On Tuesday, after an initial trial that ended with a deadlocked jury, the attorney for former police officer Michael Slager announced he'll plead guilty for Walter Scott's fatal shooting in 2015. Slager, 35, was captured on video firing the shots at Scott, an unarmed 50-year-old black man in South Carolina, as he was fleeing in a slow jog. Slager narrowly escaped a murder conviction last year when a lone juror held out and forced a mistrial.
As for the charge he is pleading guilty to, it's not murder. Rather, as CNN details, it's a federal charge for excessive use of force ― far below the severity of a murder charge, but one that nonetheless carries up to a life sentence. Slager's killing of Scott became a flashpoint in the ongoing series of protests against police violence and racial injustice that surged in the last few years, starting with the killing of Ferguson, Missouri teenager Michael Brown in 2014.
Convictions of police officers for on-duty killings are fleetingly rare, so in that respect, this plea deal represents a victory for the prosecution, as well as for the massive groundswell of activists who drew attention to Scott's death at Slager's hands. That said, the fact that an outright murder conviction eluded the prosecution, even with video evidence plainly showing Slager shooting Scott in the back, will leave a grim memory for many.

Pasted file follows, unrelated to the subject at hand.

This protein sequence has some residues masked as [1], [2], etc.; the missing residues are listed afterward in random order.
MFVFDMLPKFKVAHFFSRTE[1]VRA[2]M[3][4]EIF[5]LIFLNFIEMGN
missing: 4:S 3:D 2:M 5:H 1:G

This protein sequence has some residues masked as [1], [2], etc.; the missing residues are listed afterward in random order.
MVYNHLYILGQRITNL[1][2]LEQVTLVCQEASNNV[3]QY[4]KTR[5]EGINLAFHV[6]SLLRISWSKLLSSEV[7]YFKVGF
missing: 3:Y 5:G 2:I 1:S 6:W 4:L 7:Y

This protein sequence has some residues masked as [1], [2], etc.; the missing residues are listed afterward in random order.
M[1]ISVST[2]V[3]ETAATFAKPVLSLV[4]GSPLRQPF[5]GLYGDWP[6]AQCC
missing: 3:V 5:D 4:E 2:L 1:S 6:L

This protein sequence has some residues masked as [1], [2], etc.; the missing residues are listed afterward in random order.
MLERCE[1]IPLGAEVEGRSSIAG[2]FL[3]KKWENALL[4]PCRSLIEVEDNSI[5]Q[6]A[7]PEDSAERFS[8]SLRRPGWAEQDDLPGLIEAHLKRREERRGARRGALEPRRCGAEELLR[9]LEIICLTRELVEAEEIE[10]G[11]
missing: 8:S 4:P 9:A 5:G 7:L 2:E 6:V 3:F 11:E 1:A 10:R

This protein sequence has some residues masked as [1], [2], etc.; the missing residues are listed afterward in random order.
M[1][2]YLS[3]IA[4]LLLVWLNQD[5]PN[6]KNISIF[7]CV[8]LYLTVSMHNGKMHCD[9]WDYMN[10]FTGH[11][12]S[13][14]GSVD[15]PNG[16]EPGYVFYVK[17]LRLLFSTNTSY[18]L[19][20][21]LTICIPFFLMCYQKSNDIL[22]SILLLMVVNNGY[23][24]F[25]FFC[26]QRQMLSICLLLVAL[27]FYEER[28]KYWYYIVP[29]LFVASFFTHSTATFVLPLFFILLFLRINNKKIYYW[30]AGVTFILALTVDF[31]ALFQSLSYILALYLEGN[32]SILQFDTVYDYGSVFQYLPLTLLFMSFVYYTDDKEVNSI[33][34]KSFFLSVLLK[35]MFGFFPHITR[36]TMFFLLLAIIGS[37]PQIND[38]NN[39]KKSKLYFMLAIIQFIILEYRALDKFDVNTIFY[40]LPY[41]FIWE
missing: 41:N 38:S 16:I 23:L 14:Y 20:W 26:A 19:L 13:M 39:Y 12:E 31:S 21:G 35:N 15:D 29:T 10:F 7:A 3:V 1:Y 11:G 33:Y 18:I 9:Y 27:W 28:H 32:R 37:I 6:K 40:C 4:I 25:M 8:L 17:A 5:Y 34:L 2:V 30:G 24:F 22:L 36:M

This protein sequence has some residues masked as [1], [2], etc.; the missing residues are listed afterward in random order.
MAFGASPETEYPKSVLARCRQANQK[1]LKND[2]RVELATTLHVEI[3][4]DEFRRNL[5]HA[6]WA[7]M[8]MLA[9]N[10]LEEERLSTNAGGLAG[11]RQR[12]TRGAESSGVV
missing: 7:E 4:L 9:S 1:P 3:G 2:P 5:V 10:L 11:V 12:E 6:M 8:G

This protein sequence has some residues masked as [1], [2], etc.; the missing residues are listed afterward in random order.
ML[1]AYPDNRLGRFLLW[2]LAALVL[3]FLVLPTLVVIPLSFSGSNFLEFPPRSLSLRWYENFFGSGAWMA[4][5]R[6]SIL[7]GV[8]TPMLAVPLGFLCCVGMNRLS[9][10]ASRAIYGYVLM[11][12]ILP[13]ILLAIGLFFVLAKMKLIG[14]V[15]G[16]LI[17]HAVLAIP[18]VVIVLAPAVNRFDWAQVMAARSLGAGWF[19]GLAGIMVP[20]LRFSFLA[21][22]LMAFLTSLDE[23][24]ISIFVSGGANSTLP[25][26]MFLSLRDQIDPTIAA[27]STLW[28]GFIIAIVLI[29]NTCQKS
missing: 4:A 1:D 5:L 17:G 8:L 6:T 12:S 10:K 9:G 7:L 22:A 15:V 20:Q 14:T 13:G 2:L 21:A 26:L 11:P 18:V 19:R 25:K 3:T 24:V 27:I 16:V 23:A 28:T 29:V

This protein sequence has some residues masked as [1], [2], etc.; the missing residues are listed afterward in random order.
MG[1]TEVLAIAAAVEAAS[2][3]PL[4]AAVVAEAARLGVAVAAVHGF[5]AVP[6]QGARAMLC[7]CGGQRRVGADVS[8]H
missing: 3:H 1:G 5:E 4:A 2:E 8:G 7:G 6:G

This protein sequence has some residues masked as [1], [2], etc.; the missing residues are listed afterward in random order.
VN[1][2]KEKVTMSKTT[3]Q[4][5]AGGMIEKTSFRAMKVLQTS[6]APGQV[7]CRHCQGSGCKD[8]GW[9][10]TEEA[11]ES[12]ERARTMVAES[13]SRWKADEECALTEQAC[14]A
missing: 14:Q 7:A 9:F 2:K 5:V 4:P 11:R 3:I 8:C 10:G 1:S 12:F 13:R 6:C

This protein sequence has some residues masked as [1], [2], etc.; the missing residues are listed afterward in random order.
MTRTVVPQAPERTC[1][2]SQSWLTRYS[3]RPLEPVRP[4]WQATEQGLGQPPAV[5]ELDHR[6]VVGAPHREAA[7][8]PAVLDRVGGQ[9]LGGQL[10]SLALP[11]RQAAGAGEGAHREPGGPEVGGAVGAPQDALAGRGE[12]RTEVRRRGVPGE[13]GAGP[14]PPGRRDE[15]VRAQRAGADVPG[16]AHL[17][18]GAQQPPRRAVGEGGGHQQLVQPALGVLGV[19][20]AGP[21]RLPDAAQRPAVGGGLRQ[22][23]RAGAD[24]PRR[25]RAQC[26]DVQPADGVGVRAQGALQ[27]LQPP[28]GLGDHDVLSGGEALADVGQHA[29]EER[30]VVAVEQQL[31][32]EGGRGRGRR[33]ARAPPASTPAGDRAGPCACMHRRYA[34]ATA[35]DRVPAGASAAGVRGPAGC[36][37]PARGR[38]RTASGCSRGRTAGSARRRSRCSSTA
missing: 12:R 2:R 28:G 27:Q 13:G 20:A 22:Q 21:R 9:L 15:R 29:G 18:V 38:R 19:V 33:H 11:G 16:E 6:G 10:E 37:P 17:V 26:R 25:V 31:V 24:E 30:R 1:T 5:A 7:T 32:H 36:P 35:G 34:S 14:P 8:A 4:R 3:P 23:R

According to The Washington Post, the plea agreement will resolve both the state and federal charges against Slager, meaning the legal battle part of his story is over, and the punishment part will soon begin. He has not yet been sentenced, however, and the question of how long a judge decides Slager should stay behind bars for killing Scott will surely be the next major development in this story.
It's fair to conclude that any sentence that's perceived as lenient ― especially considering the incredible damning nature of the video of him killing Scott ― will have be controversial, fueling criticism and scrutiny of the criminal justice system's attitude towards police officers who kill unarmed black people. According to The Post and Courier, the sentencing will take place at a separate hearing at some point over the next several weeks. The plea agreement means the sentence won't be left up to a jury to decide, but will instead be solely at the discretion of the judge ― anywhere from no prison time to the rest of his life behind bars.